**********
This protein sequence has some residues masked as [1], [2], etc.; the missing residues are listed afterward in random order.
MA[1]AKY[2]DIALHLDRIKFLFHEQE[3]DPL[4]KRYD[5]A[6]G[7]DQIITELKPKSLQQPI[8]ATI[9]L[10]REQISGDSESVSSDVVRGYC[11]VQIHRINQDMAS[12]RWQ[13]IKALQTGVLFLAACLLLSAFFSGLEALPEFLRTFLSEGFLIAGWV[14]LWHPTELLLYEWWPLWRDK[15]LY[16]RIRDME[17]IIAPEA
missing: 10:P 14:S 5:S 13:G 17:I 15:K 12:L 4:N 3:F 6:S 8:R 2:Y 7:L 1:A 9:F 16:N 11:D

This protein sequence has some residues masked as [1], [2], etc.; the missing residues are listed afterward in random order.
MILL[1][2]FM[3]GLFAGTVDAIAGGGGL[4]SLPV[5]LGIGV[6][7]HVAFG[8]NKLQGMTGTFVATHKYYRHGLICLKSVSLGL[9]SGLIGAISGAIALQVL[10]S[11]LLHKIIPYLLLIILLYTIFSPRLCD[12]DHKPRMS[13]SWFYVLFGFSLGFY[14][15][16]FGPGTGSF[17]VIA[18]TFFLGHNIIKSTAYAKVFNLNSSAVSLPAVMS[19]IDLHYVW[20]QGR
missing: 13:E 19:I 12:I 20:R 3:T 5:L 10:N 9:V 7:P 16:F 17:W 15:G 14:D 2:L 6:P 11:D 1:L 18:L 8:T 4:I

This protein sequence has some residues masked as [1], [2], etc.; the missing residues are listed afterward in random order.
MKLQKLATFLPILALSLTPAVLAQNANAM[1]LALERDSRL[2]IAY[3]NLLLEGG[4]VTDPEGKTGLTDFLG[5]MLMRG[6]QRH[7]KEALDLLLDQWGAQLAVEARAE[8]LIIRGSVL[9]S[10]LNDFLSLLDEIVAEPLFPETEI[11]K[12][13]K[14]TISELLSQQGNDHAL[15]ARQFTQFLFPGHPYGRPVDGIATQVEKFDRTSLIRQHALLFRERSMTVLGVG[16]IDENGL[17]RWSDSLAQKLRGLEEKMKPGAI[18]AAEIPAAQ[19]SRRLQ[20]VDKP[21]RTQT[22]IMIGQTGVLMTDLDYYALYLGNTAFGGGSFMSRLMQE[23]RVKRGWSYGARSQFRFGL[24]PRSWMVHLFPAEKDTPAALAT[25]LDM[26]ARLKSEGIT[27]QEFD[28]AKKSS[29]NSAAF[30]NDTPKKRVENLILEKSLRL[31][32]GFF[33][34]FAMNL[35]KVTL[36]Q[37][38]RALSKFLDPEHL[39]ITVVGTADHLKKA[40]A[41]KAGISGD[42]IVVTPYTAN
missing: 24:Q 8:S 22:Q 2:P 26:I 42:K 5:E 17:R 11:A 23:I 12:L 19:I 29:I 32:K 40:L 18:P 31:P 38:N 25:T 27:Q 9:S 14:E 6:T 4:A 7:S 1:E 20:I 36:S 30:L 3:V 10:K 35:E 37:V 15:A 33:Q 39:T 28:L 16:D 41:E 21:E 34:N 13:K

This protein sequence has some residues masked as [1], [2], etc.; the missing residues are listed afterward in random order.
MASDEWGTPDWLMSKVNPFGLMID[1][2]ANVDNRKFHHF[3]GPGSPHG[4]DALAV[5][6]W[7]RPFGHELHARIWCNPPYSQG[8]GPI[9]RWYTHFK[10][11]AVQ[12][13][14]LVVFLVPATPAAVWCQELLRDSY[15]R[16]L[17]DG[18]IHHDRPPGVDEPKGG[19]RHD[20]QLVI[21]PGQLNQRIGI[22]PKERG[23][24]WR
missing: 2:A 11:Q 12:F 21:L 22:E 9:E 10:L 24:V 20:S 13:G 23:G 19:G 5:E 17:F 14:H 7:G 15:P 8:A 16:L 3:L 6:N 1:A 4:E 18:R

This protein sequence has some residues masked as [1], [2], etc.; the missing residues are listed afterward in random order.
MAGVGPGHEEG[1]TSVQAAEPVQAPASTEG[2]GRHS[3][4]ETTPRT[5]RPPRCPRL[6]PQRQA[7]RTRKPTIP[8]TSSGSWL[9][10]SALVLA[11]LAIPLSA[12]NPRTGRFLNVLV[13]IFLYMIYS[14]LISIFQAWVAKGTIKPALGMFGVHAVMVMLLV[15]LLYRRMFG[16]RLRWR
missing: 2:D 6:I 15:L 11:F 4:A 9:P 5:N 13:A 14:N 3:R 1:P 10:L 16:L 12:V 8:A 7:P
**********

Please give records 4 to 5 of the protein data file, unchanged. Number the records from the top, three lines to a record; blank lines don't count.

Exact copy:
This protein sequence has some residues masked as [1], [2], etc.; the missing residues are listed afterward in random order.
MASDEWGTPDWLMSKVNPFGLMID[1][2]ANVDNRKFHHF[3]GPGSPHG[4]DALAV[5][6]W[7]RPFGHELHARIWCNPPYSQG[8]GPI[9]RWYTHFK[10][11]AVQ[12][13][14]LVVFLVPATPAAVWCQELLRDSY[15]R[16]L[17]DG[18]IHHDRPPGVDEPKGG[19]RHD[20]QLVI[21]PGQLNQRIGI[22]PKERG[23][24]WR
missing: 2:A 11:Q 12:F 21:L 22:E 9:E 10:L 24:V 20:S 13:G 23:G 19:G 5:E 17:F 14:H 7:G 15:P 8:A 16:L 3:L 6:N 1:A 4:E 18:R

This protein sequence has some residues masked as [1], [2], etc.; the missing residues are listed afterward in random order.
MAGVGPGHEEG[1]TSVQAAEPVQAPASTEG[2]GRHS[3][4]ETTPRT[5]RPPRCPRL[6]PQRQA[7]RTRKPTIP[8]TSSGSWL[9][10]SALVLA[11]LAIPLSA[12]NPRTGRFLNVLV[13]IFLYMIYS[14]LISIFQAWVAKGTIKPALGMFGVHAVMVMLLV[15]LLYRRMFG[16]RLRWR
missing: 2:D 6:I 15:L 11:F 4:A 9:P 5:N 13:A 14:N 3:R 1:P 10:L 16:L 12:V 8:A 7:P